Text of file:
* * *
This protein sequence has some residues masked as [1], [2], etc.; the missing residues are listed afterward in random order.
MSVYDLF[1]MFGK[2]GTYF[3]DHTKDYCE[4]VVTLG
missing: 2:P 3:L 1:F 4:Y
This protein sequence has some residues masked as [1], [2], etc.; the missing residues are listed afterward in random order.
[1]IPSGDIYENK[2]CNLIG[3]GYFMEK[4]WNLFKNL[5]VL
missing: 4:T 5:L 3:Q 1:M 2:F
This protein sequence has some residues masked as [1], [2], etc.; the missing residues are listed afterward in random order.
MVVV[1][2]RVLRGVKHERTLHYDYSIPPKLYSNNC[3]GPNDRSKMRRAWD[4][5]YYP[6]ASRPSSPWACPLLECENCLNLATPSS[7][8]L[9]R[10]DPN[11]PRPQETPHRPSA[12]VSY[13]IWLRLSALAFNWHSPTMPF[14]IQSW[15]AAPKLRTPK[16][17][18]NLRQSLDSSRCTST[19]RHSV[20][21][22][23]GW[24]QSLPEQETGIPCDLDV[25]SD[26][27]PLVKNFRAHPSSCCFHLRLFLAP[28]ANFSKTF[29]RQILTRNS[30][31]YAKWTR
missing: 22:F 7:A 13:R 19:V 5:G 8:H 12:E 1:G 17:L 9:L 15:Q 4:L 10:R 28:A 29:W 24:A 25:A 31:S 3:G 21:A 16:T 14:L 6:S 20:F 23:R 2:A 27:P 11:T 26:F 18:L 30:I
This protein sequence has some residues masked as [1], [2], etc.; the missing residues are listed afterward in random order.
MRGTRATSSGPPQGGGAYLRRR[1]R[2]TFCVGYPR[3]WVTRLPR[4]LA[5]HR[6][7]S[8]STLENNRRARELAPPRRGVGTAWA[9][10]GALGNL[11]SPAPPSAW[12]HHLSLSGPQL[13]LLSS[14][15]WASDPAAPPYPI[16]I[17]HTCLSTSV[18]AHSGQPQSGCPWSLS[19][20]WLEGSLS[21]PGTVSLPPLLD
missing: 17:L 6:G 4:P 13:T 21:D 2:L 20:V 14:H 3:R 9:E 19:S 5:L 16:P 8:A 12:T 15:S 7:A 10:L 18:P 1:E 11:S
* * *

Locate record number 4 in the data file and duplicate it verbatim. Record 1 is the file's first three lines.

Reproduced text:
This protein sequence has some residues masked as [1], [2], etc.; the missing residues are listed afterward in random order.
MRGTRATSSGPPQGGGAYLRRR[1]R[2]TFCVGYPR[3]WVTRLPR[4]LA[5]HR[6][7]S[8]STLENNRRARELAPPRRGVGTAWA[9][10]GALGNL[11]SPAPPSAW[12]HHLSLSGPQL[13]LLSS[14][15]WASDPAAPPYPI[16]I[17]HTCLSTSV[18]AHSGQPQSGCPWSLS[19][20]WLEGSLS[21]PGTVSLPPLLD
missing: 17:L 6:G 4:P 13:T 21:D 2:L 20:V 14:H 3:R 9:E 19:S 5:L 16:P 8:A 12:T 15:S 7:A 10:L 18:P 1:E 11:S